I have a confession. I’m rubbish at influencing. I was never good at it in the corporate world. I never successfully managed to negotiate a pay rise or get them to spring for the fancy stand up desk..
It was only once I had kids that I learned the true art of negotiation. My most recent win has been convincing my three year old that toothpaste isn’t actually a food group.
Like many parents I have some tried and tested tactics to get my kids to do what I need them to do. And I’ve realised the same strategies can be applied to getting what you want in the real world, too.
Like when you want a customer to be part of a case study.
Your customers probably don’t want to be in your case study. They’re busy. They have their own workload. And it seems like a big favour to do for someone they’ve already paid good money for a product or service.
But with a bit of selling and gentle persuasion, you can get them to agree. And get an awesome piece of content from it.
First, do you have the right customer?
Before we jump into the influencing part, let’s revisit the golden rules of choosing a customer. Because not all customers are going to suit being in a case study.
For the full run down, read my article on choosing the perfect customer for your next case study. Here’s the gist.
There are five things to look for when choosing a customer for a case study:
- How big their company is (is it similar to your prospects?)
- How relatable their challenge is
- How much they loved you
- How recently you worked together
- What kind of results they can share
Finding the right mix of these five factors will make the whole influencing challenge that much easier. But even the perfect customer will have some hesitations.
3 barriers holding your customers back from saying “YES!”
You might have a good idea of your ideal customer for your case study, but you still need them to agree to participate. Let’s look at the three biggest factors that are holding them back from saying “yes”, and how you can overcome these.
Barrier 1: Time
With already overflowing to-do lists and competing priorities from within their own organisation, your customer is probably stretched already. They may have the best of intentions, but the thought of creating a case study with you is just another thing on their list.
Depending on how big the organisation is, they may also need to get the case study approved by their corporate comms department. For some, that’s one hoop too many to jump through!
How to overcome it:
- Keep their involvement to a minimum. Don’t ask them to write the thing for you! At the most you should ask them to be on a short call and commit some time reviewing the finished product. My case study process takes no more than one hour of their time.
- Make it super clear what their involvement looks like. I have a page on my website that clearly sets out my case study process – how much time it will take, what the steps are, and what they get out of it. My clients tell me this has helped get their customers to agree to be in their case study.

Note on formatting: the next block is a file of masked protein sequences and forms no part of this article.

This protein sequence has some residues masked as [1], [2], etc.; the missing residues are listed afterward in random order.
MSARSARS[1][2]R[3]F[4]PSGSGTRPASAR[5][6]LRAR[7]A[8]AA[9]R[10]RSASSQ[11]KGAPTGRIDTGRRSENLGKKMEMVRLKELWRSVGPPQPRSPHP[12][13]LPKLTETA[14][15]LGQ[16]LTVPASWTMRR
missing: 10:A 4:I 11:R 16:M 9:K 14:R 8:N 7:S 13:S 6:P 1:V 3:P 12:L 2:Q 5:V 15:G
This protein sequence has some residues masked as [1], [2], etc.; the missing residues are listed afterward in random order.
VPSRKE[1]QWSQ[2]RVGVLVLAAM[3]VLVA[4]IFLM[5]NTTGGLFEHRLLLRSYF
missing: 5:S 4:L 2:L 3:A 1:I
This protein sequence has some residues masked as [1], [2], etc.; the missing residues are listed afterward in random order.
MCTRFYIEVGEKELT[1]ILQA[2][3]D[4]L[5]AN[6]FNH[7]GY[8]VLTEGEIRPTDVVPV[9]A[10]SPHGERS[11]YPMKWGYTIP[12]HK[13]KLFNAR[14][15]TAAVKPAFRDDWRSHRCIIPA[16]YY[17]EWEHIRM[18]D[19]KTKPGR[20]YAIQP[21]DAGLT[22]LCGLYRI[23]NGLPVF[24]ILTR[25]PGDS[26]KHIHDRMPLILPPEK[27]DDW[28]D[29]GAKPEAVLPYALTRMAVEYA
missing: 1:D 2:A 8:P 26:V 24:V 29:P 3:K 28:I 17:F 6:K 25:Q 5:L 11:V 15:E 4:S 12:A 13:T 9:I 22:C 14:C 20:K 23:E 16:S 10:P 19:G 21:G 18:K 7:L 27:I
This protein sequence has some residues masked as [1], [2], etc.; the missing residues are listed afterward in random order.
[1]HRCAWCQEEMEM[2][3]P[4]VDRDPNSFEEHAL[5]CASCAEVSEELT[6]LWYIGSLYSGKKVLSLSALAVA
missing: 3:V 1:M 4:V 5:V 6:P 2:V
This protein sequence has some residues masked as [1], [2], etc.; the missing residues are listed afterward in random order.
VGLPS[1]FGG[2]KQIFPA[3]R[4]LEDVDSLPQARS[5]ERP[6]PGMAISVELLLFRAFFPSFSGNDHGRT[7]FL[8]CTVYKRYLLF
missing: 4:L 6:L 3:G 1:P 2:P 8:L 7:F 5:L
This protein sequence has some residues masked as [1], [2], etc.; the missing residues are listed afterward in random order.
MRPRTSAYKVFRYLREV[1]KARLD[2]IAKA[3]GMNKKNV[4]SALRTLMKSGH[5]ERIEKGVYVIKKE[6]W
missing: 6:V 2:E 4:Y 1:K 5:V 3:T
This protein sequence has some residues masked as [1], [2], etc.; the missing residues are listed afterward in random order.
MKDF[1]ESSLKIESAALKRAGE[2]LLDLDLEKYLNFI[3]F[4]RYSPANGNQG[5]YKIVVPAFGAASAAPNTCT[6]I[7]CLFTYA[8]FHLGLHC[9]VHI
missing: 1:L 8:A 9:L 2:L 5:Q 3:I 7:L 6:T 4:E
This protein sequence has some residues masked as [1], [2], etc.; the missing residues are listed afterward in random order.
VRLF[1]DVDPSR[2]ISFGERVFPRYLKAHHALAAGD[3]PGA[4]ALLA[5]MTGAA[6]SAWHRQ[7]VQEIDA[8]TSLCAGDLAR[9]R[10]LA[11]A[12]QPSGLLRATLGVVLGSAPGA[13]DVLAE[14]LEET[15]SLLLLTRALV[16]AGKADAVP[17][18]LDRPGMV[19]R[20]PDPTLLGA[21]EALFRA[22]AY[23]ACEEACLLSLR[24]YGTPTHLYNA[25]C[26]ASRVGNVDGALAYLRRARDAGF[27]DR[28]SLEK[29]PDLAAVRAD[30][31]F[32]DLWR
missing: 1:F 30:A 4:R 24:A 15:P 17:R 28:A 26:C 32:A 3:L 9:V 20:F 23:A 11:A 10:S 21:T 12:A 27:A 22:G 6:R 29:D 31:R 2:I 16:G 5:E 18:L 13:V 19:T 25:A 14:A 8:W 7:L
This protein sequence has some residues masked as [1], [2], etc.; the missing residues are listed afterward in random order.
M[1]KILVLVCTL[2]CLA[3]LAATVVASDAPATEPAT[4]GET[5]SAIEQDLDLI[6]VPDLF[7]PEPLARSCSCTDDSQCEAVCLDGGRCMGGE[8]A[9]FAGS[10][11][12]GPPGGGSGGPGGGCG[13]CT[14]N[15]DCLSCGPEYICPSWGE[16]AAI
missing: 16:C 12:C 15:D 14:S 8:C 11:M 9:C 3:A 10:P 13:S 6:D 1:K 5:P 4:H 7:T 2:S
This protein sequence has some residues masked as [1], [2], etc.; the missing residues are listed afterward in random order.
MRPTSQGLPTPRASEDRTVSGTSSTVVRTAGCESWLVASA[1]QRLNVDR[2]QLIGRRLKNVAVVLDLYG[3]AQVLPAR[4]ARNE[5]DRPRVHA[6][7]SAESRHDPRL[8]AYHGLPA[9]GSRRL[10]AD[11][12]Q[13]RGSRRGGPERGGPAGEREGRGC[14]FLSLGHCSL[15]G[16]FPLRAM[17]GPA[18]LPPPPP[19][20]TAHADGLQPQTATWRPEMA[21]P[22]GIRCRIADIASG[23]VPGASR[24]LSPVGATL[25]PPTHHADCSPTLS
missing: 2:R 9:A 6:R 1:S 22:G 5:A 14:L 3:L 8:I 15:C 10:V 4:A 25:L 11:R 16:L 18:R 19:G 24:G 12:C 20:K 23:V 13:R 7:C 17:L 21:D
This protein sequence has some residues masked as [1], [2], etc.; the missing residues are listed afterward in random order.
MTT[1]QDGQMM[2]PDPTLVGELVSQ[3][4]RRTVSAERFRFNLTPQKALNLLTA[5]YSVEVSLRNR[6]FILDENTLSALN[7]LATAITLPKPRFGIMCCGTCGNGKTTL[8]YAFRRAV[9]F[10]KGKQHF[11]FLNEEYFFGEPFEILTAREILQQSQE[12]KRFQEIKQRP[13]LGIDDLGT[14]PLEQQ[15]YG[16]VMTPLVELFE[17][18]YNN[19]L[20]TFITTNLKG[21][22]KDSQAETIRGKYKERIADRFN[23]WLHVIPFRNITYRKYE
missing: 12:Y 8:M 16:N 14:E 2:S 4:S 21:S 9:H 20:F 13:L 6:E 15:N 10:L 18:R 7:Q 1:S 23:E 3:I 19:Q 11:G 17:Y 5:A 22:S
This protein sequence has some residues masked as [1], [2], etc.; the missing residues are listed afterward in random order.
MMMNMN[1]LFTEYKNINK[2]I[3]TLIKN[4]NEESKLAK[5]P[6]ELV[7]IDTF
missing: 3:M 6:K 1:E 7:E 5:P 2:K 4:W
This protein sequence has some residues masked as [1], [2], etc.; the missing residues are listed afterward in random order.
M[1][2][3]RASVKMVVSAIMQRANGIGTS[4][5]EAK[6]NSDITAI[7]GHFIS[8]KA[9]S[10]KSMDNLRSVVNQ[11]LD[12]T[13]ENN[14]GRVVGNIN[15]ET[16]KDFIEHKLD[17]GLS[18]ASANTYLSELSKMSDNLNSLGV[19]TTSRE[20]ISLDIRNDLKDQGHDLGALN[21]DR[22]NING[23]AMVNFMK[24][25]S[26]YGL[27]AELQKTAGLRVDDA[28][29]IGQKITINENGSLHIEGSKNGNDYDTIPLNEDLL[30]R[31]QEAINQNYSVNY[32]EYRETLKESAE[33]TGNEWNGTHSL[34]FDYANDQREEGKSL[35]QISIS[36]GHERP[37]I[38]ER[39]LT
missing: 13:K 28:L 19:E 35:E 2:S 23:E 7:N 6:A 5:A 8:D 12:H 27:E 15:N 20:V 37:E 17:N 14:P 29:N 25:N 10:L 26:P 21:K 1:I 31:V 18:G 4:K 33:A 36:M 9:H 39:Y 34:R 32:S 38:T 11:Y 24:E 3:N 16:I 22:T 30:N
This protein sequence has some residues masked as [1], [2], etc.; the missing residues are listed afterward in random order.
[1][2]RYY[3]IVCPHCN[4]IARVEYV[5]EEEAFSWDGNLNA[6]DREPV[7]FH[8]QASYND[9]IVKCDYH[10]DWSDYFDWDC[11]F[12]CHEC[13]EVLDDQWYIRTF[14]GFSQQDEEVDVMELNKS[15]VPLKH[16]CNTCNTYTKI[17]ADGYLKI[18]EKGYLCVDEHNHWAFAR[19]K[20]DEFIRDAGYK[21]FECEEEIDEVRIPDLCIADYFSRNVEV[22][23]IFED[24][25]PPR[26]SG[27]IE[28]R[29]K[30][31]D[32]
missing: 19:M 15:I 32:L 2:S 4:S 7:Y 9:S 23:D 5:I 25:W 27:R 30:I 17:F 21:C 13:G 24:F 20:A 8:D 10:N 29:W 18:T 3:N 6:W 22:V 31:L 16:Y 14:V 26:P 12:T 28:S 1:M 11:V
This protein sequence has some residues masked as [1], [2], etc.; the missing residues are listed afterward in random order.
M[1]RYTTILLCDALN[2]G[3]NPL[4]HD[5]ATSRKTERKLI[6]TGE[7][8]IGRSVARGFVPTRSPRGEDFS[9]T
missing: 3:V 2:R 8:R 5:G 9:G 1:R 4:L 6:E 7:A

- Send them a few examples of what the finished case study will look like (even better if the example is in their niche or about one of their competitors).
Barrier 2: Fear of reputational risk
Everyone wants to position their brand in a favourable light. But because a case study can highlight the problems they were having (before your solution helped them), some people may be hesitant to share this. They also may be worried about sharing results or revenue figures publicly.
How to get them past this:
- Give them reassurance that nothing will be published without their approval. They get final say on how it appears.
- If they’re worried about revealing results or revenue figures, you can focus your case study on the relationship between your brands instead of hard numbers. Let them know you’ll be highlighting the impact on their team’s efficiency, productivity and morale rather than dollars and cents.
- If you’re using a professional content writer, let them know. Knowing that you’re in safe hands with an experienced professional who has written a heap of case studies can add another layer of reassurance.
Barrier 3: Motivation (AKA “what’s in it for me?”)
You might have the tightest process that asks for minimal involvement from the customer, and they’re still going to wonder “How is giving an hour of my time going to benefit me?”
To get people to agree to be in a case study, you’re going to need to sell the benefits. This shouldn’t be so hard. After all, Marketers, that’s what you do!
How to close the deal:
- Call out the benefits: Even though they’re giving their time, there are a lot of things they get in return. Some benefits include:
- Raise your company’s profile
- Boost your personal brand
- Feel warm and fuzzy knowing you’re helping someone out
- Score some free promotion on social media
- Get a free backlink to boost your SEO
- Offer an incentive: Some companies offer a discount or some other sort of bonus in return for participating in a case study.
Case studies are one of the most powerful tools in the marketer’s kit. But not all customers are suitable for being profiled, and some will need some extra convincing to participate. By doing some legwork upfront to choose the right customer, and get their buy-in to the process, your case study will run smoother, and the approval process will be quicker.
You’ll have a valuable lead magnet you can use to win your next customer (who may even turn out to be perfect for your next case study!)
Make sure your case study is in good hands with a professional case study writer. I have a simple 5 step process that keeps your customer’s commitment to a minimum AND ensures they come out looking brilliant on the other side.
Check out some case studies I’ve written for my clients.